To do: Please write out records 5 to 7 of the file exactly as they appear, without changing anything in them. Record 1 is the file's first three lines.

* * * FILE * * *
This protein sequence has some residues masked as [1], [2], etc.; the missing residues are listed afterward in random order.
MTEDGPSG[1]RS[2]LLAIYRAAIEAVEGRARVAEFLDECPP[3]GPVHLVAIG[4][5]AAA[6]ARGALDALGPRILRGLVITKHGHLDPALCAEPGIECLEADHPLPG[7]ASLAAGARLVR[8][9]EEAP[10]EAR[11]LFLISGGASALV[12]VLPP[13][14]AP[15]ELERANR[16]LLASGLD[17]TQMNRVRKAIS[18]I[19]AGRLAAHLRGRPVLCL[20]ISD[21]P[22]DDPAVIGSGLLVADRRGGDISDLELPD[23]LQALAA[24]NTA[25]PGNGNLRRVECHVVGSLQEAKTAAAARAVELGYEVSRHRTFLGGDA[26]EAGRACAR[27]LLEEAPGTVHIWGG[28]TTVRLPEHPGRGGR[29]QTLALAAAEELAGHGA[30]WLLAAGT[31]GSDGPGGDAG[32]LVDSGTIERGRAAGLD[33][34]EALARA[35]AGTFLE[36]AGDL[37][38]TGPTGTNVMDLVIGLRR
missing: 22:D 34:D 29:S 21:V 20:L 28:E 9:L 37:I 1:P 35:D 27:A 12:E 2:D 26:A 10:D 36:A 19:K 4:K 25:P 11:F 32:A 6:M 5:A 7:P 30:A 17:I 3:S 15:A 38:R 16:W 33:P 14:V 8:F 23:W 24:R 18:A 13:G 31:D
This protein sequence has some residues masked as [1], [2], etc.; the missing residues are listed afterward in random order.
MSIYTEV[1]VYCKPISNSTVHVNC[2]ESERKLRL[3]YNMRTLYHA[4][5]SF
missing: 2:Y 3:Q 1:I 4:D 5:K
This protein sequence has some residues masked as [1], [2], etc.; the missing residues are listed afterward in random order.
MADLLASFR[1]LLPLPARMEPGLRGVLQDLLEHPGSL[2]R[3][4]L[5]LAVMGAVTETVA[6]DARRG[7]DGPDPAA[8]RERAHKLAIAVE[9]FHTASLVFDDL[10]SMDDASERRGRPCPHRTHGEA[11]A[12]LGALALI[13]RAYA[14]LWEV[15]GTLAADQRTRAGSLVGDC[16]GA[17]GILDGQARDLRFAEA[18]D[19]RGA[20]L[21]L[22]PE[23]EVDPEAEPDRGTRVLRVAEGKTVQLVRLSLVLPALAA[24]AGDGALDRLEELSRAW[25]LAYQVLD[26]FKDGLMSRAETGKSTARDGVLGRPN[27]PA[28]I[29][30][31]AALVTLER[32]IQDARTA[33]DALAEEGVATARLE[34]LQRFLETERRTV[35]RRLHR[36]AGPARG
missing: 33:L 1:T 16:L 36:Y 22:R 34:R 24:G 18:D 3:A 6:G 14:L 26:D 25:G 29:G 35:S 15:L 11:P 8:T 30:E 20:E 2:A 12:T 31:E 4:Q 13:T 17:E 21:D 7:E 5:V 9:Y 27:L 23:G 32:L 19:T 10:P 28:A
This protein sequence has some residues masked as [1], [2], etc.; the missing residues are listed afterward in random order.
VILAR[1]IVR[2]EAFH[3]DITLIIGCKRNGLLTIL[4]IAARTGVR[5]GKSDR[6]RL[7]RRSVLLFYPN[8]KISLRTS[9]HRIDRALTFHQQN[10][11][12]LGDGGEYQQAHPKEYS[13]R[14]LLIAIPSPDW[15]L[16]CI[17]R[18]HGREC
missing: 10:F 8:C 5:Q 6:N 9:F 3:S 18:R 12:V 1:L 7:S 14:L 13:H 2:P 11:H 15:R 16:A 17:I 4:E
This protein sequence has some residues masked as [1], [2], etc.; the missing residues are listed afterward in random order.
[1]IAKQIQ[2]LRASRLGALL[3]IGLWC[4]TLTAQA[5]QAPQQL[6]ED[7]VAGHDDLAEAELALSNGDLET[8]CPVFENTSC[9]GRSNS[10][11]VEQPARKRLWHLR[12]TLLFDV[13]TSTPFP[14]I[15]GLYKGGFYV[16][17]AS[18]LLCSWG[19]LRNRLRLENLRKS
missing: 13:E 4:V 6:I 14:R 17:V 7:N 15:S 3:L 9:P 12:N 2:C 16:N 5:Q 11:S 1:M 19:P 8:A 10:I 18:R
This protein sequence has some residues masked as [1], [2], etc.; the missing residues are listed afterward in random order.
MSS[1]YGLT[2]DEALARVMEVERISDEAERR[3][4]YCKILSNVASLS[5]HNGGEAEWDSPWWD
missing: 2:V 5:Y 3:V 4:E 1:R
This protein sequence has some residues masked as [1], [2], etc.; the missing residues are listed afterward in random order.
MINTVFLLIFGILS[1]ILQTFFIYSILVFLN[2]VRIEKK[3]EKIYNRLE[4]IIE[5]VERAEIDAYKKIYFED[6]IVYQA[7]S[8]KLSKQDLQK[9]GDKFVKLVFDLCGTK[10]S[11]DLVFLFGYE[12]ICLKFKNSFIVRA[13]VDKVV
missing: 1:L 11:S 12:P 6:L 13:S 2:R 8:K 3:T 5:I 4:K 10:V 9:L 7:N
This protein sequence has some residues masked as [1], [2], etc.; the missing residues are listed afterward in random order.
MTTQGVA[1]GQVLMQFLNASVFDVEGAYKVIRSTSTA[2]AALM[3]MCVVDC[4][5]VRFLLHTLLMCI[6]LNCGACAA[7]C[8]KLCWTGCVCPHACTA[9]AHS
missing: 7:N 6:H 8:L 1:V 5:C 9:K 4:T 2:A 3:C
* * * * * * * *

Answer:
This protein sequence has some residues masked as [1], [2], etc.; the missing residues are listed afterward in random order.
[1]IAKQIQ[2]LRASRLGALL[3]IGLWC[4]TLTAQA[5]QAPQQL[6]ED[7]VAGHDDLAEAELALSNGDLET[8]CPVFENTSC[9]GRSNS[10][11]VEQPARKRLWHLR[12]TLLFDV[13]TSTPFP[14]I[15]GLYKGGFYV[16][17]AS[18]LLCSWG[19]LRNRLRLENLRKS
missing: 13:E 4:V 6:I 14:R 17:V 7:N 15:S 3:L 9:P 12:N 2:C 16:N 5:Q 11:S 1:M 19:P 8:A 10:I 18:R
This protein sequence has some residues masked as [1], [2], etc.; the missing residues are listed afterward in random order.
MSS[1]YGLT[2]DEALARVMEVERISDEAERR[3][4]YCKILSNVASLS[5]HNGGEAEWDSPWWD
missing: 2:V 5:Y 3:V 4:E 1:R
This protein sequence has some residues masked as [1], [2], etc.; the missing residues are listed afterward in random order.
MINTVFLLIFGILS[1]ILQTFFIYSILVFLN[2]VRIEKK[3]EKIYNRLE[4]IIE[5]VERAEIDAYKKIYFED[6]IVYQA[7]S[8]KLSKQDLQK[9]GDKFVKLVFDLCGTK[10]S[11]DLVFLFGYE[12]ICLKFKNSFIVRA[13]VDKVV
missing: 1:L 11:S 12:P 6:L 13:S 2:R 8:K 3:T 5:I 4:K 10:V 9:L 7:N